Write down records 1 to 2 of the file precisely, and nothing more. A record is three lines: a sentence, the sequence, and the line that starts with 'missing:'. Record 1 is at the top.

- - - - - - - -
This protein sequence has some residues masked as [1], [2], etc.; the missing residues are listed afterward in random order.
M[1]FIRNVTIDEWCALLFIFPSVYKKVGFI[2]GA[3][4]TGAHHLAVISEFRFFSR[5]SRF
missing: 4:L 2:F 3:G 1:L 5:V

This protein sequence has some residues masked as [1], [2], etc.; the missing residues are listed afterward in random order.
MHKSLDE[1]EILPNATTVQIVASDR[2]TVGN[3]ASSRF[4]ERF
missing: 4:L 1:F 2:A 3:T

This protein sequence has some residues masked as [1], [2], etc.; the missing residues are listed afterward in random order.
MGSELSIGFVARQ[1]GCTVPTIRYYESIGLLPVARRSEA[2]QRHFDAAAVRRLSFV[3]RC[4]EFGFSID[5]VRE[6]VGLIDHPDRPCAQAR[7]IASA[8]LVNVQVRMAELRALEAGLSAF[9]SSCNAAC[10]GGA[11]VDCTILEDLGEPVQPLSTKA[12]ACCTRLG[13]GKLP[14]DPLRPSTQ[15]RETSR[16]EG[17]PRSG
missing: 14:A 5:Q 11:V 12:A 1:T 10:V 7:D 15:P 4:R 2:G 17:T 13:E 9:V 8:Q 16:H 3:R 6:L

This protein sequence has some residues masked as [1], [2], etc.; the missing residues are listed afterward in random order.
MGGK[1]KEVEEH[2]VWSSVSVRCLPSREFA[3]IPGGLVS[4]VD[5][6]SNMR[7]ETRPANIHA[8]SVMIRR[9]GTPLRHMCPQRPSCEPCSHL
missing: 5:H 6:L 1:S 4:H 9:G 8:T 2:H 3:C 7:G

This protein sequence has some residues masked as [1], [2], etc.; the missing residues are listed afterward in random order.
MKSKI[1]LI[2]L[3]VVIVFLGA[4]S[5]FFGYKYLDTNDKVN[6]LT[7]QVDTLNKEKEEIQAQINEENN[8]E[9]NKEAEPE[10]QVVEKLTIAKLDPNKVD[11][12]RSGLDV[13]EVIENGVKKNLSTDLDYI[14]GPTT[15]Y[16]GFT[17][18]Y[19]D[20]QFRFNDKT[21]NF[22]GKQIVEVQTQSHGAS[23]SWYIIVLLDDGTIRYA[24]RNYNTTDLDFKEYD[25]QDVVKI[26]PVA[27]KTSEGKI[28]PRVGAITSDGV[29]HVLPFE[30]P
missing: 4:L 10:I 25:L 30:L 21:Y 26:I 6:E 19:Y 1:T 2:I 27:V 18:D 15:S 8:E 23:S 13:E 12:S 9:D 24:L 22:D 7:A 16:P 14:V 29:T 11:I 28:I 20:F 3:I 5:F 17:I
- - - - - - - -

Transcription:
This protein sequence has some residues masked as [1], [2], etc.; the missing residues are listed afterward in random order.
M[1]FIRNVTIDEWCALLFIFPSVYKKVGFI[2]GA[3][4]TGAHHLAVISEFRFFSR[5]SRF
missing: 4:L 2:F 3:G 1:L 5:V

This protein sequence has some residues masked as [1], [2], etc.; the missing residues are listed afterward in random order.
MHKSLDE[1]EILPNATTVQIVASDR[2]TVGN[3]ASSRF[4]ERF
missing: 4:L 1:F 2:A 3:T